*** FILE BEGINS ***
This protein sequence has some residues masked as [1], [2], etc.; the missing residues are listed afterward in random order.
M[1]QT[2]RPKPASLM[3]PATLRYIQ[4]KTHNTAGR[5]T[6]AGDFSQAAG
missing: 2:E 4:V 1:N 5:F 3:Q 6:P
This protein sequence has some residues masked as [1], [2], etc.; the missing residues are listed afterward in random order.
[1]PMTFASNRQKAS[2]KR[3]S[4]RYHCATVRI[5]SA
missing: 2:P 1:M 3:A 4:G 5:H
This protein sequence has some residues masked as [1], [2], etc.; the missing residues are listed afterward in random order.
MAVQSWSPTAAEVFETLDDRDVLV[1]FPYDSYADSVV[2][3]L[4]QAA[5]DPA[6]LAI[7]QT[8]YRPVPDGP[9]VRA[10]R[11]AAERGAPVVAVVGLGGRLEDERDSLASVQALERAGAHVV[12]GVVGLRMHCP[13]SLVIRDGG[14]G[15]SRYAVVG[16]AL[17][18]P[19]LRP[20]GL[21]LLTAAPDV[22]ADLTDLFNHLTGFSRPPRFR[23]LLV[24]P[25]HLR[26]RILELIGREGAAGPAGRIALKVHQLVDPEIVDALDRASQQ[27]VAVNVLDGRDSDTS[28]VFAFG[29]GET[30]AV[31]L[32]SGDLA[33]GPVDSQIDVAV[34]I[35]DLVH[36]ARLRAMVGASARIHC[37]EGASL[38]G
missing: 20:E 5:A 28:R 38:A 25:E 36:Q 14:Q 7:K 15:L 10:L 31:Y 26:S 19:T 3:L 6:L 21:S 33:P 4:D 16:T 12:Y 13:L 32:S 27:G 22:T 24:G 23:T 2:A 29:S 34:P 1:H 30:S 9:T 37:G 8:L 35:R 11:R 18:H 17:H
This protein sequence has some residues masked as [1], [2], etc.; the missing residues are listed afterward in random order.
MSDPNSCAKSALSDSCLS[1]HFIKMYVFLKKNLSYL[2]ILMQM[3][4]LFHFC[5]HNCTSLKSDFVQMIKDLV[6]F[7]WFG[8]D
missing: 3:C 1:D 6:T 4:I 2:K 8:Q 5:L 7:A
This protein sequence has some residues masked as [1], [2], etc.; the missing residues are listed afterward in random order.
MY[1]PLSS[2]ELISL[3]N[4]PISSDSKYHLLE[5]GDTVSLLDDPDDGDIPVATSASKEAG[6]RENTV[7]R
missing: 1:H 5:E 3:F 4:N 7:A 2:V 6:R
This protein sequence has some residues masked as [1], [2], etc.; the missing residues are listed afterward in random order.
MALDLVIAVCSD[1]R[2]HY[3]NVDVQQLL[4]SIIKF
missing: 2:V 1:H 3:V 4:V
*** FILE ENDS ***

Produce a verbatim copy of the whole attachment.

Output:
This protein sequence has some residues masked as [1], [2], etc.; the missing residues are listed afterward in random order.
M[1]QT[2]RPKPASLM[3]PATLRYIQ[4]KTHNTAGR[5]T[6]AGDFSQAAG
missing: 2:E 4:V 1:N 5:F 3:Q 6:P
This protein sequence has some residues masked as [1], [2], etc.; the missing residues are listed afterward in random order.
[1]PMTFASNRQKAS[2]KR[3]S[4]RYHCATVRI[5]SA
missing: 2:P 1:M 3:A 4:G 5:H
This protein sequence has some residues masked as [1], [2], etc.; the missing residues are listed afterward in random order.
MAVQSWSPTAAEVFETLDDRDVLV[1]FPYDSYADSVV[2][3]L[4]QAA[5]DPA[6]LAI[7]QT[8]YRPVPDGP[9]VRA[10]R[11]AAERGAPVVAVVGLGGRLEDERDSLASVQALERAGAHVV[12]GVVGLRMHCP[13]SLVIRDGG[14]G[15]SRYAVVG[16]AL[17][18]P[19]LRP[20]GL[21]LLTAAPDV[22]ADLTDLFNHLTGFSRPPRFR[23]LLV[24]P[25]HLR[26]RILELIGREGAAGPAGRIALKVHQLVDPEIVDALDRASQQ[27]VAVNVLDGRDSDTS[28]VFAFG[29]GET[30]AV[31]L[32]SGDLA[33]GPVDSQIDVAV[34]I[35]DLVH[36]ARLRAMVGASARIHC[37]EGASL[38]G
missing: 20:E 5:A 28:R 38:A 25:E 36:Q 14:Q 7:K 15:L 10:L 31:Y 26:S 19:T 3:L 6:L 21:S 33:P 4:D 16:T 12:Y 13:L 32:S 27:G 22:T 24:G 23:T 2:A 29:S 34:P 1:H 30:S 9:T 37:G 8:L 35:R 11:R 18:H 17:H
This protein sequence has some residues masked as [1], [2], etc.; the missing residues are listed afterward in random order.
MSDPNSCAKSALSDSCLS[1]HFIKMYVFLKKNLSYL[2]ILMQM[3][4]LFHFC[5]HNCTSLKSDFVQMIKDLV[6]F[7]WFG[8]D
missing: 3:C 1:D 6:T 4:I 2:K 8:Q 5:L 7:A
This protein sequence has some residues masked as [1], [2], etc.; the missing residues are listed afterward in random order.
MY[1]PLSS[2]ELISL[3]N[4]PISSDSKYHLLE[5]GDTVSLLDDPDDGDIPVATSASKEAG[6]RENTV[7]R
missing: 1:H 5:E 3:F 4:N 7:A 2:V 6:R
This protein sequence has some residues masked as [1], [2], etc.; the missing residues are listed afterward in random order.
MALDLVIAVCSD[1]R[2]HY[3]NVDVQQLL[4]SIIKF
missing: 2:V 1:H 3:V 4:V